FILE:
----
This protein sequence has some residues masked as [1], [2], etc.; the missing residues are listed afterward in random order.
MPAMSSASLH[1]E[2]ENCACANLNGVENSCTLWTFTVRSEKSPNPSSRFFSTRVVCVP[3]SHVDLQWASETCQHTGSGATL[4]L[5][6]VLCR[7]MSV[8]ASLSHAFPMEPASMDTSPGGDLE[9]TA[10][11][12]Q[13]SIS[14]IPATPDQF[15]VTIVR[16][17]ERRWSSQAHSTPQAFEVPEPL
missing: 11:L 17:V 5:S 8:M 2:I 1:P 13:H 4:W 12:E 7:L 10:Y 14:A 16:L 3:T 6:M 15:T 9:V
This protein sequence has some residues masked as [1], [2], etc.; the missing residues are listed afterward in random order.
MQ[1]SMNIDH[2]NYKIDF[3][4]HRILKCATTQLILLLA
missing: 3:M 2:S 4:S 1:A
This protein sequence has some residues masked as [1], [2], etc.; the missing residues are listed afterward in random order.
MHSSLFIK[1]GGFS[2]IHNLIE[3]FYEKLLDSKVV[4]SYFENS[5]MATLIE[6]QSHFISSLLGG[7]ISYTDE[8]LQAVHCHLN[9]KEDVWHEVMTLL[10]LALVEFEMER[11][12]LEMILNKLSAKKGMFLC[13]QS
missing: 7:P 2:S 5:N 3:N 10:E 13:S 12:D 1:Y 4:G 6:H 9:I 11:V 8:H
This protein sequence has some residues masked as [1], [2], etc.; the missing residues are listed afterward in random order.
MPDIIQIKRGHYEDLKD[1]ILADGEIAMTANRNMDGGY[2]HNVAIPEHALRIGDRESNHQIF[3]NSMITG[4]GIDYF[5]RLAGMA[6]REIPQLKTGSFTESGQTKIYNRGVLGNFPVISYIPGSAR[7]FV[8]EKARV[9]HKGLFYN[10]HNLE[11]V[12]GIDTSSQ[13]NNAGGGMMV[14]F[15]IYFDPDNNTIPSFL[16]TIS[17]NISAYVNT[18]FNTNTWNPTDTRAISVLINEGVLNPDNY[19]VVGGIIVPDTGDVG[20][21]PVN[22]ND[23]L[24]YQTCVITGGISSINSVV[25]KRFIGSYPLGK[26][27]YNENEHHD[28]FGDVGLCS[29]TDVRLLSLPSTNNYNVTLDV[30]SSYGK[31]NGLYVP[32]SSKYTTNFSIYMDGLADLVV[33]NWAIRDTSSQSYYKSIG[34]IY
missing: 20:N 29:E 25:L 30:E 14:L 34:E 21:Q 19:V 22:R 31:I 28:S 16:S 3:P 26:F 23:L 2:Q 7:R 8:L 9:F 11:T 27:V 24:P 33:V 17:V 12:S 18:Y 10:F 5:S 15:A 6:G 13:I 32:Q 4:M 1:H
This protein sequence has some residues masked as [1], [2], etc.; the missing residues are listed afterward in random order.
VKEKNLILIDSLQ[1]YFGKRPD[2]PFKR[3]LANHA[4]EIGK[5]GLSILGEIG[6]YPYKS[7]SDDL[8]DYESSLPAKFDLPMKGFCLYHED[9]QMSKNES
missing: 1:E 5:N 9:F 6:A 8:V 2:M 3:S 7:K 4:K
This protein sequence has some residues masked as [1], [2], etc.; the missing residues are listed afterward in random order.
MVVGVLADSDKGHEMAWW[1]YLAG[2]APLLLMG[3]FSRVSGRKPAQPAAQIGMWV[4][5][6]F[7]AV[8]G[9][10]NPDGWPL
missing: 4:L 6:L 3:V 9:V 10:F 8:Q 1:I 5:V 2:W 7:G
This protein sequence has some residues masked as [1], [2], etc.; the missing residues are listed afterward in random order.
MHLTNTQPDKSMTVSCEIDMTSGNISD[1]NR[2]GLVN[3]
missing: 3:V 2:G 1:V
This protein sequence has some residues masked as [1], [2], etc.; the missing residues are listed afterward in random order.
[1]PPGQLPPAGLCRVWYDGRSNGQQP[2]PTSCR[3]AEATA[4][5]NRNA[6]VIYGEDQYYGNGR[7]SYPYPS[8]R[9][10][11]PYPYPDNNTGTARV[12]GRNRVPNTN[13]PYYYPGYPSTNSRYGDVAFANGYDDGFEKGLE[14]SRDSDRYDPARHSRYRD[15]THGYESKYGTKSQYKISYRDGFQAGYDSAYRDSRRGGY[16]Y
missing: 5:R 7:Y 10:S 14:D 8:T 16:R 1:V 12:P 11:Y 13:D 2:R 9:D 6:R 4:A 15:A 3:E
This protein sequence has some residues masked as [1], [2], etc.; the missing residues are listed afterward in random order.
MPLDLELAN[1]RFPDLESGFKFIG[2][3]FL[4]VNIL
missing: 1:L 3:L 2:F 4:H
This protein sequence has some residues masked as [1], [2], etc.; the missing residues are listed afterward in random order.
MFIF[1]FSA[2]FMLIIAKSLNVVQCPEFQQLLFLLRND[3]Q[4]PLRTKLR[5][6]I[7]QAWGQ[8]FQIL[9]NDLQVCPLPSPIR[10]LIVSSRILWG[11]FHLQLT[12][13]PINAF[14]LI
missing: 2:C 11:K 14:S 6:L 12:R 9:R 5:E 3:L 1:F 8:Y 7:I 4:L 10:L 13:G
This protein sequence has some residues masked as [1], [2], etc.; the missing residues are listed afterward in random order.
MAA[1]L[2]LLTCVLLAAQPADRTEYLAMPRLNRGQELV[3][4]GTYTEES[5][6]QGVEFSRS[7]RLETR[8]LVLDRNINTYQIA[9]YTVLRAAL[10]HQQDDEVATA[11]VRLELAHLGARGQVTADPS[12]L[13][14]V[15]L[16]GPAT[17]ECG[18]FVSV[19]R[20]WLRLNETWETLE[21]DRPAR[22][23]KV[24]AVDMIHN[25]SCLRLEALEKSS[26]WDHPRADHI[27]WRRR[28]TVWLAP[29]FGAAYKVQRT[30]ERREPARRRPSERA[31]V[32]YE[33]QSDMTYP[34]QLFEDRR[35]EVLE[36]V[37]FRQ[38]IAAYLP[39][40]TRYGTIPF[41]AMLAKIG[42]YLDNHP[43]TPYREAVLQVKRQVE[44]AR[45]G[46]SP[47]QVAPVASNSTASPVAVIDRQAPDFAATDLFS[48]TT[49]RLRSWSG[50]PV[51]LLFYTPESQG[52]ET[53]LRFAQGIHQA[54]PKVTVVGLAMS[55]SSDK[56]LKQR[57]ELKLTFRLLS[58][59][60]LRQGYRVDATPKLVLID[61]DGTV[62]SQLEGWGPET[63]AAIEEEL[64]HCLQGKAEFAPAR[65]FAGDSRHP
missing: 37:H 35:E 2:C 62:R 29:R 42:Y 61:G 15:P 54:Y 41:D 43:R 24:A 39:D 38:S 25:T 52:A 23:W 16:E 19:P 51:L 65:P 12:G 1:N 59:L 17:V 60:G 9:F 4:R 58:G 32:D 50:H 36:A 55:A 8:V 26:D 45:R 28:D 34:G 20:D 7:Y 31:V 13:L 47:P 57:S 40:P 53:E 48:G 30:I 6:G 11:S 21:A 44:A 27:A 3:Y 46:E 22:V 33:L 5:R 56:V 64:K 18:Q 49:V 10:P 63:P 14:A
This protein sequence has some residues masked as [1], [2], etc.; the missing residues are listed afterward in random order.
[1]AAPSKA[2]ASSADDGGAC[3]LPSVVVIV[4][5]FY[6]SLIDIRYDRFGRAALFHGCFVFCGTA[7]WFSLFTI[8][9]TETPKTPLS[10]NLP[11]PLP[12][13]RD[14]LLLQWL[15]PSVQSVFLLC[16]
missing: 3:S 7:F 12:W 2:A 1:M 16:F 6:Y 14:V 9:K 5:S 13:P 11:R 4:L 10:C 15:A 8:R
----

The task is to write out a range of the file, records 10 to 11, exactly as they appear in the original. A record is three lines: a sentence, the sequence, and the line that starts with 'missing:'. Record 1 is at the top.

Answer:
This protein sequence has some residues masked as [1], [2], etc.; the missing residues are listed afterward in random order.
MFIF[1]FSA[2]FMLIIAKSLNVVQCPEFQQLLFLLRND[3]Q[4]PLRTKLR[5][6]I[7]QAWGQ[8]FQIL[9]NDLQVCPLPSPIR[10]LIVSSRILWG[11]FHLQLT[12][13]PINAF[14]LI
missing: 2:C 11:K 14:S 6:L 12:R 9:R 5:E 3:L 1:F 8:Y 7:I 4:L 10:L 13:G
This protein sequence has some residues masked as [1], [2], etc.; the missing residues are listed afterward in random order.
MAA[1]L[2]LLTCVLLAAQPADRTEYLAMPRLNRGQELV[3][4]GTYTEES[5][6]QGVEFSRS[7]RLETR[8]LVLDRNINTYQIA[9]YTVLRAAL[10]HQQDDEVATA[11]VRLELAHLGARGQVTADPS[12]L[13][14]V[15]L[16]GPAT[17]ECG[18]FVSV[19]R[20]WLRLNETWETLE[21]DRPAR[22][23]KV[24]AVDMIHN[25]SCLRLEALEKSS[26]WDHPRADHI[27]WRRR[28]TVWLAP[29]FGAAYKVQRT[30]ERREPARRRPSERA[31]V[32]YE[33]QSDMTYP[34]QLFEDRR[35]EVLE[36]V[37]FRQ[38]IAAYLP[39][40]TRYGTIPF[41]AMLAKIG[42]YLDNHP[43]TPYREAVLQVKRQVE[44]AR[45]G[46]SP[47]QVAPVASNSTASPVAVIDRQAPDFAATDLFS[48]TT[49]RLRSWSG[50]PV[51]LLFYTPESQG[52]ET[53]LRFAQGIHQA[54]PKVTVVGLAMS[55]SSDK[56]LKQR[57]ELKLTFRLLS[58][59][60]LRQGYRVDATPKLVLID[61]DGTV[62]SQLEGWGPET[63]AAIEEEL[64]HCLQGKAEFAPAR[65]FAGDSRHP
missing: 37:H 35:E 2:C 62:R 29:R 42:Y 61:G 15:P 54:Y 41:D 43:R 24:A 39:D 38:S 25:T 52:A 23:W 16:E 19:P 51:L 65:P 12:G 1:N 59:L 17:V 60:G 9:F 4:R 58:G 32:D 50:H 36:A 55:A 8:V 26:D 45:R 28:D 34:G 20:D 7:Y 31:V 13:L 47:P 57:S 40:P 53:E 48:G 30:I 6:G 11:S 21:A 44:A 27:A 3:Y 46:E 22:V 33:L 5:R 56:V 64:K 18:Q 49:V 10:P 63:P 14:A